Dunblane's Grace

At Dunblane Cathedral, Perthshire, stands an unusual war grave. Unfortunately, some cheap, temporary fencing placed immediately to its rear detracts from its gravity. It is for a 19-year-old woman, Grace Sharp, whose occupation was Assistant Cook. She served in Queen Mary’s Auxiliary Corps, and died in the Great War’s final year. Her cause of death does not seem clear; there is no doubt that cooks, porters, chaplains and other non-combatants risked their lives courtesy of mortars and shrapnel nearly as much as those armed with guns. One online source suggests she died of heart disease, though the evidence offered could not be tested. Yet there she lies beneath a military gravestone, another casualty of that appalling conflict. She might not have captured any territory from Imperial Germany, nor collected medals for her heroism, but she provided the calories for those who did, and endeavoured to make them as tasty and nutritious as her time and resources allowed. Army cooks are unsung heroes; no-one fights well or marches long on an empty stomach.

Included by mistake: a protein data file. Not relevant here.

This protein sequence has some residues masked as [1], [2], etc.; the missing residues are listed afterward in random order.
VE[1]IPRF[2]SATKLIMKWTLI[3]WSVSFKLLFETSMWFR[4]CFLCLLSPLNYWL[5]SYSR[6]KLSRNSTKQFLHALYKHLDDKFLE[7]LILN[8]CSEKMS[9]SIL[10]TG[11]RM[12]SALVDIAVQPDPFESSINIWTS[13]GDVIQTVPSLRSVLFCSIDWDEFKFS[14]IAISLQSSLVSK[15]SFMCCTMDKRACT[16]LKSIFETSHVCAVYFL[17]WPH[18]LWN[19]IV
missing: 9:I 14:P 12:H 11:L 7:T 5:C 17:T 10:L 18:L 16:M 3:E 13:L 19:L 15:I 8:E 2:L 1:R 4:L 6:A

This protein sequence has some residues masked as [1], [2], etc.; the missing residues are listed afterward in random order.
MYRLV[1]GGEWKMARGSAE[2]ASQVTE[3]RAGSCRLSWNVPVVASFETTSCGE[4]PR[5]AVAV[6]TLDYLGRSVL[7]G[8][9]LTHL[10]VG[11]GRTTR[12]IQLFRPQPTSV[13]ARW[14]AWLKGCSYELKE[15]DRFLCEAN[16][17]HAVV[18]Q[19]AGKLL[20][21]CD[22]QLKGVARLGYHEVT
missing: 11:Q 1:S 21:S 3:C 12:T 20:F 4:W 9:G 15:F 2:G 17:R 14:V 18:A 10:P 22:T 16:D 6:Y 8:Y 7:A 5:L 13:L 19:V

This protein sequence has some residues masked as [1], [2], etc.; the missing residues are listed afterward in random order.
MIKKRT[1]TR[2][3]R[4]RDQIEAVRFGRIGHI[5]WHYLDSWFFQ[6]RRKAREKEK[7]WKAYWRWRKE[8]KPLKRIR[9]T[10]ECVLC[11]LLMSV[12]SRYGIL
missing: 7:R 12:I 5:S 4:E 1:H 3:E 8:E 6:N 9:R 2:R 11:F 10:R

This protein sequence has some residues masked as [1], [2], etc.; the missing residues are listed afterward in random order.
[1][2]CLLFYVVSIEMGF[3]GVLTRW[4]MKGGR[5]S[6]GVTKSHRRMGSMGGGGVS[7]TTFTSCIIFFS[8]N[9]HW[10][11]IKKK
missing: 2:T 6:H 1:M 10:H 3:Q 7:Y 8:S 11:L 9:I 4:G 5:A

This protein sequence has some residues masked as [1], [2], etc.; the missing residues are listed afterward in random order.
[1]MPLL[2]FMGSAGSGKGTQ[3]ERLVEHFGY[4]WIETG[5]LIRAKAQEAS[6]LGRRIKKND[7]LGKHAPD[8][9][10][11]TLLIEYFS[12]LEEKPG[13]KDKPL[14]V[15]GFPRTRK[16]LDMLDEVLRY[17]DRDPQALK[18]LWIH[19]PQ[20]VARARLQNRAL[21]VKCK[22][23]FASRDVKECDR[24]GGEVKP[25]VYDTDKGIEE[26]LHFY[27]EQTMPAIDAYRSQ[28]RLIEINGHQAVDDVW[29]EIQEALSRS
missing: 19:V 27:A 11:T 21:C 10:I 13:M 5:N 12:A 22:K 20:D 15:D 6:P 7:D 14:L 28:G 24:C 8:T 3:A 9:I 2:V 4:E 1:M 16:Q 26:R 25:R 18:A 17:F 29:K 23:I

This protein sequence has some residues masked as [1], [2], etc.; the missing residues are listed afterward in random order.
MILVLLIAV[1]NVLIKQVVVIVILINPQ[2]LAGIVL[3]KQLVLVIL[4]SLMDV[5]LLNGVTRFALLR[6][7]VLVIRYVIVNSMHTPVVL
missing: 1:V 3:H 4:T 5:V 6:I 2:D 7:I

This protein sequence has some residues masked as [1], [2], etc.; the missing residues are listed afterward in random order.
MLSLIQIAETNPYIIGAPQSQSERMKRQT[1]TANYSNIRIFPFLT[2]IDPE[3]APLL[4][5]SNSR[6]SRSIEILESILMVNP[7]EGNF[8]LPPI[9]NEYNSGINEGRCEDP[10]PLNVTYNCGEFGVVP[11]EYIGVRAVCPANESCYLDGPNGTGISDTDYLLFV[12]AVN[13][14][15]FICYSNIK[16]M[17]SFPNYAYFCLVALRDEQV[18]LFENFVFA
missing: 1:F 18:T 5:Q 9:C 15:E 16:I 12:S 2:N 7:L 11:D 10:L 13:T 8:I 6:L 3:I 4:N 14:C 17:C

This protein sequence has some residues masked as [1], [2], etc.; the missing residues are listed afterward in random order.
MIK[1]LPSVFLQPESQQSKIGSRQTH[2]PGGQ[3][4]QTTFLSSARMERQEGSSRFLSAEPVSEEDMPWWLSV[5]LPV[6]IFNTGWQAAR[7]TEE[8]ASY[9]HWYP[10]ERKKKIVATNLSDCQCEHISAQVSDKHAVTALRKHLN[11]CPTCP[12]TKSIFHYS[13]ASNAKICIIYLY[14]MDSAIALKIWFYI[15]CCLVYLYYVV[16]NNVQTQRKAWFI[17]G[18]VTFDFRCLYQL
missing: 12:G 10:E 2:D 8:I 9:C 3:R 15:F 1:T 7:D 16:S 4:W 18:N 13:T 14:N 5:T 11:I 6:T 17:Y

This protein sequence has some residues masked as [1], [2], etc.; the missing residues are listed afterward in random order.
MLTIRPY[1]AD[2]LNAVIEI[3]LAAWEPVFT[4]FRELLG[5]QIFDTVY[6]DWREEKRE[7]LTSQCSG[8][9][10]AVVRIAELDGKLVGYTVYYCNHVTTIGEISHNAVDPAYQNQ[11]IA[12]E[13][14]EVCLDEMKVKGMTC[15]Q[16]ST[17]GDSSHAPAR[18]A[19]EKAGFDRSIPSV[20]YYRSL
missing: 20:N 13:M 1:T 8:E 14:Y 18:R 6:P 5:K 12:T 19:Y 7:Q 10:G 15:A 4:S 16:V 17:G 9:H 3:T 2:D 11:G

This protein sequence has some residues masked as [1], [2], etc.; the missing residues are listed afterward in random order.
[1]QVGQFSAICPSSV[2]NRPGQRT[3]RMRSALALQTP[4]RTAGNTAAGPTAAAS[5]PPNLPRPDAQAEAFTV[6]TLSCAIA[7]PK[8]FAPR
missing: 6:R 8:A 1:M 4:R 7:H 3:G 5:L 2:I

Let us be grateful to God for those who fed us and feed us, whether this be a faithful preacher, a helpful writer, a loving friend who whispers ‘words in due season’, or the person who gives us a good supper after a long and difficult day.

And Boaz said unto her, at mealtime come thou hither, and eat of the bread, and dip thy morsel in the vinegar. And she sat beside the reapers: and he reached her parched corn, and she did eat, and was sufficed, and left. Ruth 2:14